I just got back from a wonderful visit to the island of Corfu in Greece. A group of us met for a Radical Brilliance one-week intensive, which was spectacular. Prior to leaving for Greece, I had spent almost two months recovering from a serious car accident, so I had been forced to lie low and lick my wounds. Once I got to Greece, it was the first opportunity I had had to “teach” anything for quite a while, and everything that came through was completely new: thoughts I had never thought before, words I had never spoken before, practices we had never tried together before. Coincidentally, that is the whole point of Radical Brilliance: to put yourself into a completely relaxed disposition where innovation can happen on its own.
The following week I taught a Group Facilitation training, which is part of Awakening Coaching.
There is something indescribably sweet about people you have known for a very, very long time. My friend Miten and I go back to the early 1980s, which means for more than thirty years. He and his partner, Deva Premal, are known all over the world for their extraordinary singing of mantras. We had some sweet moments together in Greece.
One afternoon, Miten and I were sitting outside after lunch. The temperature was just perfect. We were looking out over a view of the Mediterranean, so beautiful that you might think it had been photoshopped. The lunch we had just finished together seemed to have been comprised of one close-to-perfect taste after another. Just when it seemed like it had reached the “as good as it gets” zone, Premal brought out coffee and a vast range of raw chocolate, with favors like mandarin orange, goji berry, and mango. By this point I was begging the unseen forces that take care of us, “Please, show me mercy. I don’t think I can handle any more pleasure than this.”
So there we were, about as satisfied as two old friends could get, when the conversation turned to “the world.” You know, the shared conversation we all find ourselves in fairly often these days, about how we are all going to hell in a hand-basket, and how overwhelming it is to decide what to worry about more: global warming, terrorism, political candidates, or the faltering economy (and those few topics are just the appetizers…). I notice it has become something that we take for granted: “Of course we all agree that we are in a terrible state, but now let’s talk about what we are going to do about it, or perhaps how difficult it is to not be able to do anything about it at all…”
Immersed in this talk about our mutual plight, I looked up over my friend’s shoulder at the view beyond. “You know, we all talk this way most of the time,” I said to him, “About how terrible everything is. And of course, we can’t deny it. There are hundreds of thousands of refugees living in terrible conditions in Turkey. Seventy five percent of the arctic ice has melted. And as for the U.S. presidential election… don’t even get me started. But when I turn my attention to what is right before me, instead of what I read in the news, I’m moving from one indescribably perfect moment to another. My personal experience is that it is hard to imagine human life could possibly get any better than this.” My friend smiled back at me, slightly mischievously. “I know,” he said. “It’s insane how lucky we are.”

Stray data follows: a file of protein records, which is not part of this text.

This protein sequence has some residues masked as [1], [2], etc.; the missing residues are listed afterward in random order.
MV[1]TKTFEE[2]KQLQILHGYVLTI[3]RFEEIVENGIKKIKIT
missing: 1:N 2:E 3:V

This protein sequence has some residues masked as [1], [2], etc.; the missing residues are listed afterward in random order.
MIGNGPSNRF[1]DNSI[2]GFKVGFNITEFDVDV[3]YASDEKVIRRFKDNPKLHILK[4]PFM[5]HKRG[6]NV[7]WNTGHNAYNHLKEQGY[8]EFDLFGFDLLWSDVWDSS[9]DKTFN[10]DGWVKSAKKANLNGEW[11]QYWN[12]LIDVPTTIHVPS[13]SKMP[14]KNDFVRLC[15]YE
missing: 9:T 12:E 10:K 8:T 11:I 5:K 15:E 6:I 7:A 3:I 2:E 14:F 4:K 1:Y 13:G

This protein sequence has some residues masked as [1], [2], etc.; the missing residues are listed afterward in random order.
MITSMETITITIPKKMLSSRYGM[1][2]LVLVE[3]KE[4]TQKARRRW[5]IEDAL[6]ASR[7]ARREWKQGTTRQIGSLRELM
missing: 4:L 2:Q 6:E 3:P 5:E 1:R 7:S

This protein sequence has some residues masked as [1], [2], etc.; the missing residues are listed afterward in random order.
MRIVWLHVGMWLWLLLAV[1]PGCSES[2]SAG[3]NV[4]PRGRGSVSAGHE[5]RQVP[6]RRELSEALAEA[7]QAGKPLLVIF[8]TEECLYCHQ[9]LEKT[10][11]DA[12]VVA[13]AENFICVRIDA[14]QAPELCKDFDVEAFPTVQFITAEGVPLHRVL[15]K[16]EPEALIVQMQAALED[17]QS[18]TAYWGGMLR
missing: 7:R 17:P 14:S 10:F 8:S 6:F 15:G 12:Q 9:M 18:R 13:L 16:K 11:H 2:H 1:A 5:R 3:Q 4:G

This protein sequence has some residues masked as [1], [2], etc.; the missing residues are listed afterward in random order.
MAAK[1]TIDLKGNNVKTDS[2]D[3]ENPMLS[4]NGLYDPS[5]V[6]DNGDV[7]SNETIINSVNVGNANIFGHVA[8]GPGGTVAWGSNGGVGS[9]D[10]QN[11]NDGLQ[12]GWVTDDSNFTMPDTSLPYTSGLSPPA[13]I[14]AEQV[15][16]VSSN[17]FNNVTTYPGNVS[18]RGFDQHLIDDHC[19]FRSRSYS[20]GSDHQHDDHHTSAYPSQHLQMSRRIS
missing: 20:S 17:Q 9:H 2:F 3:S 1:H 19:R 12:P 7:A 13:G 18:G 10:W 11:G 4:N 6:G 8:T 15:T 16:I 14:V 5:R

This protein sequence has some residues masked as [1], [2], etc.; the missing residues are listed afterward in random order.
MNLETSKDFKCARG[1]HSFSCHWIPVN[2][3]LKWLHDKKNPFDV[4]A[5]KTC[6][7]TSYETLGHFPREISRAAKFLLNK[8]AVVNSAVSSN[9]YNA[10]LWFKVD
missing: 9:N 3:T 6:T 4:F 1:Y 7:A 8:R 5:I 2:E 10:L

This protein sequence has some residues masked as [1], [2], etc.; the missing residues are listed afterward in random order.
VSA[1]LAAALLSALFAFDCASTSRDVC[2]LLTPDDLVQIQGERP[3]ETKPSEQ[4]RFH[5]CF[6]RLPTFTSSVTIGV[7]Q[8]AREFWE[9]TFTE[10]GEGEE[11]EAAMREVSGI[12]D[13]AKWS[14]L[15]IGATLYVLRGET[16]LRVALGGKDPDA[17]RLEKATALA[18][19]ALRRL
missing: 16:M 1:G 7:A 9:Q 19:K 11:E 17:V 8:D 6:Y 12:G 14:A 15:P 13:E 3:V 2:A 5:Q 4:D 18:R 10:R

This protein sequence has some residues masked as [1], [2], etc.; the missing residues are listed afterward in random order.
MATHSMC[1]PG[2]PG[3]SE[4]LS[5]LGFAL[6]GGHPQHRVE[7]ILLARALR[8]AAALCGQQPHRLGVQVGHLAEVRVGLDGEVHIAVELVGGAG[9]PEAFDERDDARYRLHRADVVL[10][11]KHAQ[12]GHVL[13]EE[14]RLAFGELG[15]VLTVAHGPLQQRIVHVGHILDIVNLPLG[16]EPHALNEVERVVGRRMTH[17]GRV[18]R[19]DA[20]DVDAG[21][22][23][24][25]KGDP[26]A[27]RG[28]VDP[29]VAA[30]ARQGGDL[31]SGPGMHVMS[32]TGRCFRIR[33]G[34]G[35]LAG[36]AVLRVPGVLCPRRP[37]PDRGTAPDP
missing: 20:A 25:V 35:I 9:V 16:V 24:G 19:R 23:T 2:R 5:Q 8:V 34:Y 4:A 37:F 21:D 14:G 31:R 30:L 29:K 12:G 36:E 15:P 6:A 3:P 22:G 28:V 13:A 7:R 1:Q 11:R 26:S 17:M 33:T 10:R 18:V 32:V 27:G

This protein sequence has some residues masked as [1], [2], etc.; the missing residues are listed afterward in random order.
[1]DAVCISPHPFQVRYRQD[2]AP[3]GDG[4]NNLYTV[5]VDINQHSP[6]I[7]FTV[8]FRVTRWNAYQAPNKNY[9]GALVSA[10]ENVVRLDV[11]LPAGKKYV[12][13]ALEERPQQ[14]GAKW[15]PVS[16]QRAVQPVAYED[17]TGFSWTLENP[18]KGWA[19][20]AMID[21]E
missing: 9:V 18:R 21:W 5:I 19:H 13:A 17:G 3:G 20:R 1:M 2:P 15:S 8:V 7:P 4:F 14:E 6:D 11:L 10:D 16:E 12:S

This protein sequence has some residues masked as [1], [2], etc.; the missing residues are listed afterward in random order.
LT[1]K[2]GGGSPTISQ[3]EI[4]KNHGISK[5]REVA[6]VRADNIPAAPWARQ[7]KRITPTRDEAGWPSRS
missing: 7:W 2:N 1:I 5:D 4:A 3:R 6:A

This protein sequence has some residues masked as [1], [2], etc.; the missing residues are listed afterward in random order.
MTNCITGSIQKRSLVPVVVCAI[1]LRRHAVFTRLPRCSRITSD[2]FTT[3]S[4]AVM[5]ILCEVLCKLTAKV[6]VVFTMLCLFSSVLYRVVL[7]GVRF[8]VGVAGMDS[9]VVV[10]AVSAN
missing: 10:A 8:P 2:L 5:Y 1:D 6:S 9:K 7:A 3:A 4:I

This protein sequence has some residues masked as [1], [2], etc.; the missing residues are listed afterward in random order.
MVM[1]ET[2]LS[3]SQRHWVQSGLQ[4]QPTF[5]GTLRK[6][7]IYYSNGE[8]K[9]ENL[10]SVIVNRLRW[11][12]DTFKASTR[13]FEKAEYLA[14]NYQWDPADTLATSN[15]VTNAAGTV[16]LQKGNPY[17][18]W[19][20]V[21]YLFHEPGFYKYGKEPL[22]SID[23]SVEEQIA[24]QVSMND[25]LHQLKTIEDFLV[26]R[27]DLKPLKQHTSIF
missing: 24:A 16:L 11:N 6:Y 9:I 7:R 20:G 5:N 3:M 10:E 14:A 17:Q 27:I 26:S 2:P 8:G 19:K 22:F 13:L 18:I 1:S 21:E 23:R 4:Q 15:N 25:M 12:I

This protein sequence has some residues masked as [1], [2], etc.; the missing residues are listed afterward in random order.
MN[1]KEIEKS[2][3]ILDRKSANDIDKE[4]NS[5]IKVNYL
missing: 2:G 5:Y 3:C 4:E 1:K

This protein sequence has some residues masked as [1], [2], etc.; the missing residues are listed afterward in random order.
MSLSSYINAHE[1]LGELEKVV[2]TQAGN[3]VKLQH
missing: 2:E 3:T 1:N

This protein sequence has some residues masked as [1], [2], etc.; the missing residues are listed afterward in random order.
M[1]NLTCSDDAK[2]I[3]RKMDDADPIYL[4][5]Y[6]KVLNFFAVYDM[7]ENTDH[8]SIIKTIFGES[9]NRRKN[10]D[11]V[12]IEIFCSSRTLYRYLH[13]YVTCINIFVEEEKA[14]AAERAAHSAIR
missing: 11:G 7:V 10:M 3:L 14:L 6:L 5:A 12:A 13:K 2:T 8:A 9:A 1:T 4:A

So what do we do with all that? When your moment-to-moment experience leads you to suspect you might already be in heaven, while the shared conversation is that we are heading directly to hell? We could feel guilty about how unfair it is, like Marie Antoinette living in unparalleled luxury while the common people starved. We could enter into denial, and simply choose not to watch the news because it is too depressing. We might feel inspired to enter into urgent political action….
Then I reminded Miten of a story that we both remembered from decades ago.
A man is walking beside a cliff. Unsure of his footing, he falls over the edge. On his way down he reaches out and grabs a root that is sticking out of the cliff wall. Now he is hanging on for dear life. He looks down to the rocks hundreds of feet below, and there he sees two tigers, one white and one black, waiting to devour him. Overcome with nausea, he looks back up and sees two mice, also one white and one black, gnawing at the root from which he is hanging. His predicament is hopeless. And then, knowing that these may be his last moments, he looks out, and just a couple of feet away, he sees a wild strawberry growing out of the cliff face. He reaches out to pluck the strawberry and takes a bite.
Mmmmmmmm. That strawberry tasted so good.
Thoroughly and completely enjoying each moment, and savoring the taste of the wild strawberry, could be seen, by some, as elitist. It might feel like turning your back on very real suffering, not only of human beings, but also of animals, and Mother Earth herself… and getting lost in self-absorbed hedonism.
But sitting there with my friend on that island in Greece, I realized that savoring the wild strawberry is also a creative and political act in and of itself. It is a defiant stance against the dominant paradigm of woe. What we face today on planet earth is not primarily the result of natural disasters. Almost everything that ails us has been caused by human beings, trapped in a particular state of consciousness. When we feel encased in fear and imminent threat, the feeling of “not enough for me,” we become capable of doing things we would never dream of when we are happy.
Could it possibly be that biting into the wild strawberry and deeply relishing the flavor of the juice — in a way that you know there is no other moment like this one — might be the most revolutionary political action you will ever take? Might happiness, gratitude, and taking pleasure in small things be infectious? I am wondering…